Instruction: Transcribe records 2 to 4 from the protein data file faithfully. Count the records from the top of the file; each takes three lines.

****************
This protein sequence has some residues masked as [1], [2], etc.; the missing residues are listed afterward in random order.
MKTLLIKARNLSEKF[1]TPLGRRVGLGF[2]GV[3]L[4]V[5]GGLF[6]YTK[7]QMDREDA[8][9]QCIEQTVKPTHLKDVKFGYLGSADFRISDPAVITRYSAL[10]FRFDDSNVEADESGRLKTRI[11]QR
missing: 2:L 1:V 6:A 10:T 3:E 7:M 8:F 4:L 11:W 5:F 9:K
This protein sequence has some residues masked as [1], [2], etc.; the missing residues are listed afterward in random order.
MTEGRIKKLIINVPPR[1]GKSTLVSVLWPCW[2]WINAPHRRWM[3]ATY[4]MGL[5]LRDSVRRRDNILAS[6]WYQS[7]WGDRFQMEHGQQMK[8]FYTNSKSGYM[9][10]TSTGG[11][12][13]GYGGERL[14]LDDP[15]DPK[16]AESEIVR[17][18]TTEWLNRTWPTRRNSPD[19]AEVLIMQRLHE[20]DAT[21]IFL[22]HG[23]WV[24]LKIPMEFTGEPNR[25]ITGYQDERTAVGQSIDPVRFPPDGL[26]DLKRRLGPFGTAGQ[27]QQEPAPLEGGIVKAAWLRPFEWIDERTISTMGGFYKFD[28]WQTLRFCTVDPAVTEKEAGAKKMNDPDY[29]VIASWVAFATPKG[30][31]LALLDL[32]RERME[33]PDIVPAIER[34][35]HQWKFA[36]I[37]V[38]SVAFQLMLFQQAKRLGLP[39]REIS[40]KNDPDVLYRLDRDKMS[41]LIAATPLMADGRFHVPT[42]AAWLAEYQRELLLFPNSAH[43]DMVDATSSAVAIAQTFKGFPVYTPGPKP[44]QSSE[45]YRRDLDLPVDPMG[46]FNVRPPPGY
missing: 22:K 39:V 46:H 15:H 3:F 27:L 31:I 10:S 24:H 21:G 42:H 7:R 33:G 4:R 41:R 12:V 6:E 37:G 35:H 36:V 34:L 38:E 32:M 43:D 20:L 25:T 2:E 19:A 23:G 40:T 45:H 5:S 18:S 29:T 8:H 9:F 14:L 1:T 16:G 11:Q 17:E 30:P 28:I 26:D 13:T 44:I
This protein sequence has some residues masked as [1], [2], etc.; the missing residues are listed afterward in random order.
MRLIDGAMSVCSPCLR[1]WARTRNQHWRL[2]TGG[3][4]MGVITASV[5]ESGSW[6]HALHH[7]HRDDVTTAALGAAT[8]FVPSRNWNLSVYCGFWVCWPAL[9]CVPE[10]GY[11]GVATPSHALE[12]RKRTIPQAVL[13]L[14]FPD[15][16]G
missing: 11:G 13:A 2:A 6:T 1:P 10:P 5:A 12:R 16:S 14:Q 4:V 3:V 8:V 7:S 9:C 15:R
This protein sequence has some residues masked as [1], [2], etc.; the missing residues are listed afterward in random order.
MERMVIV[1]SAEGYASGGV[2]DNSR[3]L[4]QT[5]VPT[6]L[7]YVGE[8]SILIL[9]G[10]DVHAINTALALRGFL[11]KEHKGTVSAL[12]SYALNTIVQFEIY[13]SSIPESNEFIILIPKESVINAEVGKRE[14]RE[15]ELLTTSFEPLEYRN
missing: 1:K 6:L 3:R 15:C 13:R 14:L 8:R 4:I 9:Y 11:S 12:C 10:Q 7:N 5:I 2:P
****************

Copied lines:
This protein sequence has some residues masked as [1], [2], etc.; the missing residues are listed afterward in random order.
MTEGRIKKLIINVPPR[1]GKSTLVSVLWPCW[2]WINAPHRRWM[3]ATY[4]MGL[5]LRDSVRRRDNILAS[6]WYQS[7]WGDRFQMEHGQQMK[8]FYTNSKSGYM[9][10]TSTGG[11][12][13]GYGGERL[14]LDDP[15]DPK[16]AESEIVR[17][18]TTEWLNRTWPTRRNSPD[19]AEVLIMQRLHE[20]DAT[21]IFL[22]HG[23]WV[24]LKIPMEFTGEPNR[25]ITGYQDERTAVGQSIDPVRFPPDGL[26]DLKRRLGPFGTAGQ[27]QQEPAPLEGGIVKAAWLRPFEWIDERTISTMGGFYKFD[28]WQTLRFCTVDPAVTEKEAGAKKMNDPDY[29]VIASWVAFATPKG[30][31]LALLDL[32]RERME[33]PDIVPAIER[34][35]HQWKFA[36]I[37]V[38]SVAFQLMLFQQAKRLGLP[39]REIS[40]KNDPDVLYRLDRDKMS[41]LIAATPLMADGRFHVPT[42]AAWLAEYQRELLLFPNSAH[43]DMVDATSSAVAIAQTFKGFPVYTPGPKP[44]QSSE[45]YRRDLDLPVDPMG[46]FNVRPPPGY
missing: 22:K 39:V 46:H 15:H 3:F 27:L 31:I 10:S 24:H 21:G 42:H 7:R 33:G 4:R 41:R 12:V 6:E 37:G 35:H 36:V 34:L 38:E 32:M 43:D 20:L 25:T 2:E 19:A 23:G 40:T 45:H 5:S 18:S 29:T 8:H 9:F 14:L 1:T 16:G 11:Q 17:E 30:P 28:I 26:D 13:T 44:I
This protein sequence has some residues masked as [1], [2], etc.; the missing residues are listed afterward in random order.
MRLIDGAMSVCSPCLR[1]WARTRNQHWRL[2]TGG[3][4]MGVITASV[5]ESGSW[6]HALHH[7]HRDDVTTAALGAAT[8]FVPSRNWNLSVYCGFWVCWPAL[9]CVPE[10]GY[11]GVATPSHALE[12]RKRTIPQAVL[13]L[14]FPD[15][16]G
missing: 11:G 13:A 2:A 6:T 1:P 10:P 5:A 12:R 16:S 14:Q 4:V 3:V 8:V 7:S 9:C 15:R
This protein sequence has some residues masked as [1], [2], etc.; the missing residues are listed afterward in random order.
MERMVIV[1]SAEGYASGGV[2]DNSR[3]L[4]QT[5]VPT[6]L[7]YVGE[8]SILIL[9]G[10]DVHAINTALALRGFL[11]KEHKGTVSAL[12]SYALNTIVQFEIY[13]SSIPESNEFIILIPKESVINAEVGKRE[14]RE[15]ELLTTSFEPLEYRN
missing: 1:K 6:L 3:R 15:C 13:R 14:L 8:R 4:I 9:Y 11:S 12:C 10:Q 7:N 5:I 2:P